Later that night at the festival, during their final number, the von Trapp family slip away and seek shelter at the nearby abbey, where the nuns hide them in the cemetery crypt. Brownshirts soon arrive and search the abbey, and the family is discovered by Rolfe. Upon seeing Liesl, he hesitates to raise the alarm (long enough to allow the family time to flee), and the family is able to escape using the caretaker's car. When the soldiers attempt to pursue, they discover their cars will not start as two nuns have removed parts of the engines. The next morning, after driving to the Swiss border, the von Trapp family make their way on foot across the Swiss Alps into Switzerland.
Why It Rocks
- The film has some of the most greatest landscape shots in movie history such as the opening shot and panning with Maria singing.
- The music is outstanding.
- This film is against nazism since the von Trapp family is shown trying to leave Austria because the Nazis are taking over the country.
- Great acting by actors such as Christopher Plummer and Julie Andrews.
- The writing is very solid.
- The film has several unique plot twists such as Rolf taking a face-heel turn, the nuns helping the von Trapp family by sabotaging the Nazis' cars, and the von Trapp family singing "So Long, Farewell" to the Nazis only so they can leave Austria and cross the Swiss Alps to get to Switzerland.
- The film has a variety of memorable and likable characters such as Maria.
- The backdrops and landscapes are very stunning.
- The film also offers some funny moments every now and then.
- A lot of great and memorable songs such as "Climb Every Mountain", "Few of My Favorite Things", "So Long, Farewell", as well as many others.
The Only Bad Quality
- The child acting could’ve done better.
- The Sound of Music was the last musical Rodgers and Hammerstein worked on together.
- When Julie Andrews was filming the famous opening on the mountaintop the heavy wind from the camera helicopter kept knocking her over.
- Yul Brynner, Richard Burton and Sean Connery were among the actors considered for the role of Captain von Trapp, which ultimately went to Christopher Plummer.
- The original Broadway production of The Sound of Music had the Mother Abbess singing “My Favorite Things” to Maria.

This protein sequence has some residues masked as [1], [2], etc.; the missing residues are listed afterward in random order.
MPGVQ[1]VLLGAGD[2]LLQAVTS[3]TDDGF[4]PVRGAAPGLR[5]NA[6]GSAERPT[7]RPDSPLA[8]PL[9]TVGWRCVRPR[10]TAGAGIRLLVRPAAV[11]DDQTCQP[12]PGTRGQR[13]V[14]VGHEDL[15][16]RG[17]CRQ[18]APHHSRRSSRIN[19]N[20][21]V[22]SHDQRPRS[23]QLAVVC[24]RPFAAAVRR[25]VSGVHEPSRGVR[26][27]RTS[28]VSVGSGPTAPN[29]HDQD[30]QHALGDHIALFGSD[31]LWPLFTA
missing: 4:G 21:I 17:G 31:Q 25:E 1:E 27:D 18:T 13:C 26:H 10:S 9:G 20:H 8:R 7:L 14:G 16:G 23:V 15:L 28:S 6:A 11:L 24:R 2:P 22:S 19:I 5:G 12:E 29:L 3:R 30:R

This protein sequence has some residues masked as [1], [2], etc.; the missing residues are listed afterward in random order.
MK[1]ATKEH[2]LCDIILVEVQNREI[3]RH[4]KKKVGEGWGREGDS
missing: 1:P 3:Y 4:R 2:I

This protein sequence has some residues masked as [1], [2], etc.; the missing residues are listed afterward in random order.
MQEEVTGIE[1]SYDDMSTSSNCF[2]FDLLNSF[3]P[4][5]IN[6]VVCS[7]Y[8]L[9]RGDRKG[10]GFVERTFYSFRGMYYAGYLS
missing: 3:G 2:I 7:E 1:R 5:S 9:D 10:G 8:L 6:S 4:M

- Kurt Russell and Mia Farrow were among the young stars who initially auditioned to play von Trapp children.
- One of the von Trapp children in the film (Friedrich - the second-oldest child and the oldest male child) is played by Nicholas Hammond. He would later appear in Quentin Tarantino’s Once Upon a Time... in Hollywood and also played Spider-Man in the 1970s television series.
Reception and Awards
Although critical response to the film was mixed, the film was a major commercial success, becoming the number one box office movie after four weeks, and the highest-grossing film of 1965. By November 1966, The Sound of Music had become the highest-grossing film of all-time—surpassing Gone with the Wind—and held that distinction for five years. The film was just as popular throughout the world, breaking previous box-office records in twenty-nine countries. Following an initial theatrical release that lasted four and a half years, and two successful re-releases, the film sold 283 million admissions worldwide and earned a total worldwide gross of $286,000,000.
The Sound of Music received five Academy Awards, including Best Picture and Best Director. The film also received two Golden Globe Awards, for Best Motion Picture and Best Actress, the Directors Guild of America Award for Outstanding Directorial Achievement, and the Writers Guild of America Award for Best Written American Musical. In 1998, the American Film Institute (AFI) listed The Sound of Music as the fifty-fifth greatest American movie of all time, and the fourth greatest movie musical. In 2001, the United States Library of Congress selected the film for preservation in the National Film Registry, finding it "culturally, historically, or aesthetically significant".